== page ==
The Benefits of Reverse Mortgage

Reverse mortgage products are often misunderstood. A lot of eligible seniors shy away from the product because of the hefty fees associated with it. Other misconceptions stem from knowledge of old programs during the subprime lending era.

Old and outdated information about existing reverse mortgages may prevent seniors from reaping the wondrous benefits of a potential financial tool.

But before we dive deeper into the reverse mortgage realm, what exactly is a reverse mortgage?

Reverse mortgage defined

In simple terms, a reverse mortgage is a loan product specifically designed for senior homeowners aged 62 and above. The program allows the homeowner to use the benefits of homeownership and all those years of building up equity to buy or continue to own their existing home without the need to make any mortgage payments.

Its key features include:

Being able to stay and live in your home for as long as you want even if your loan balance is greater than the market value of your property
Payment can be through: a) a lump sum b) a line of credit c) an income stream, or d) a combination of these payment options
Borrowers are able to use the proceeds of the loan as they see fit, whether it is to pay for home improvements or to pay off certain debts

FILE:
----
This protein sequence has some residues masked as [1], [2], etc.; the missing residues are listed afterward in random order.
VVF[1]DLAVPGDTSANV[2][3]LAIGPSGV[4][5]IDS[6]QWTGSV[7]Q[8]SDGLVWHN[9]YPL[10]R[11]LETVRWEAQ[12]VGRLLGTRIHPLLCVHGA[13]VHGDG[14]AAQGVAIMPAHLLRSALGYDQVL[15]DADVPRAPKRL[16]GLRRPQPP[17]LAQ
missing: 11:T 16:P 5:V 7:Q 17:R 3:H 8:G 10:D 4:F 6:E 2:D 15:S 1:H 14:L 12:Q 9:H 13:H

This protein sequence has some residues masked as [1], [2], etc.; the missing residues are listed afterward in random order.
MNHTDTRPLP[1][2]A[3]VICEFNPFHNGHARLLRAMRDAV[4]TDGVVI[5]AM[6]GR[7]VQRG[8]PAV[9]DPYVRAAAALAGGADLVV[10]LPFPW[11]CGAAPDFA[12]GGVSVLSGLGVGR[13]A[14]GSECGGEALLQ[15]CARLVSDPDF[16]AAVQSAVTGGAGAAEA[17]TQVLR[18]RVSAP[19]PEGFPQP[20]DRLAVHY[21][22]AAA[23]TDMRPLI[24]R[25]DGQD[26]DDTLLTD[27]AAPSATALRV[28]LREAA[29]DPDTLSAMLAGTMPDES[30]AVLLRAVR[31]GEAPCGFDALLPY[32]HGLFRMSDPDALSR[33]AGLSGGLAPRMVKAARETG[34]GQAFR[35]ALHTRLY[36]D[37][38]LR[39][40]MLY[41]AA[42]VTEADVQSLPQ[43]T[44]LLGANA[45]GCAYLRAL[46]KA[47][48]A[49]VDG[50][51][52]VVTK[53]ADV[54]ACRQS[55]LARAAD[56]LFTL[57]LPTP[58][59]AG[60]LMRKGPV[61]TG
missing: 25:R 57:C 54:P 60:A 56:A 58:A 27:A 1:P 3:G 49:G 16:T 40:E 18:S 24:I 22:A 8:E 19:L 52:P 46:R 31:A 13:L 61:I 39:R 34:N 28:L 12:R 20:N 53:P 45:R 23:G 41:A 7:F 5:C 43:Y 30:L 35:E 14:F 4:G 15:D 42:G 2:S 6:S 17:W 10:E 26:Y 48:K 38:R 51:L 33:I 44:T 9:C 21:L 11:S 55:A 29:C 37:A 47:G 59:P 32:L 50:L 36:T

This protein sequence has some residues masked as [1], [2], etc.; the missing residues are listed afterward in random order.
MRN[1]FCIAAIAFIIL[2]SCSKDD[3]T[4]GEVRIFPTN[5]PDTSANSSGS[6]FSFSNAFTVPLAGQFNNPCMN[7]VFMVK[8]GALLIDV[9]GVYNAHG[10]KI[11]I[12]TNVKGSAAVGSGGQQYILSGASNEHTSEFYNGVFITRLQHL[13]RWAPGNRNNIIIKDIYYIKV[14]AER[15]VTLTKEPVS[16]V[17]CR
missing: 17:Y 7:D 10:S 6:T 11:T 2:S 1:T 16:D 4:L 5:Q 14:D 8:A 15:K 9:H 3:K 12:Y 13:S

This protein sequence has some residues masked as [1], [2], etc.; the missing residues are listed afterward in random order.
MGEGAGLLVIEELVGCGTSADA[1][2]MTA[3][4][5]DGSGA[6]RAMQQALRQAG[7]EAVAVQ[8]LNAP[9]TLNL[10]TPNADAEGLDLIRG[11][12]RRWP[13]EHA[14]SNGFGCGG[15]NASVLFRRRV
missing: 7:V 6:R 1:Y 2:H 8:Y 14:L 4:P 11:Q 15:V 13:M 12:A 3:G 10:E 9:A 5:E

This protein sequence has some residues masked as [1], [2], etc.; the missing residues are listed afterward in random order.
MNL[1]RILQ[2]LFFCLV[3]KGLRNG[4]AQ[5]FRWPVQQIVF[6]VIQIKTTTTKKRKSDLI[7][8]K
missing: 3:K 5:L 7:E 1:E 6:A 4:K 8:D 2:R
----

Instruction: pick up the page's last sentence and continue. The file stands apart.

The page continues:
Borrowers may opt to pay taxes and insurance on their own OR set up a LESA to set aside the taxes and insurance to be paid by the reverse mortgage lender
NO monthly mortgage payments

A reverse mortgage only becomes due when the owner decides to sell his or her home, refinance back to a forward mortgage, or if he or she passes away. If the homeowner passes away and there is still some equity left on the property, the heirs hold rights to that equity. If, however, the homeowner lives for many years and passes away without equity on the property, there is no money that needs to be paid back because the loan is insured by the Federal Housing Administration (FHA).

Why seniors are now considering a reverse mortgage

Decades ago, reverse mortgages are a last resort for many. But recent data show that the product is starting to gain popularity.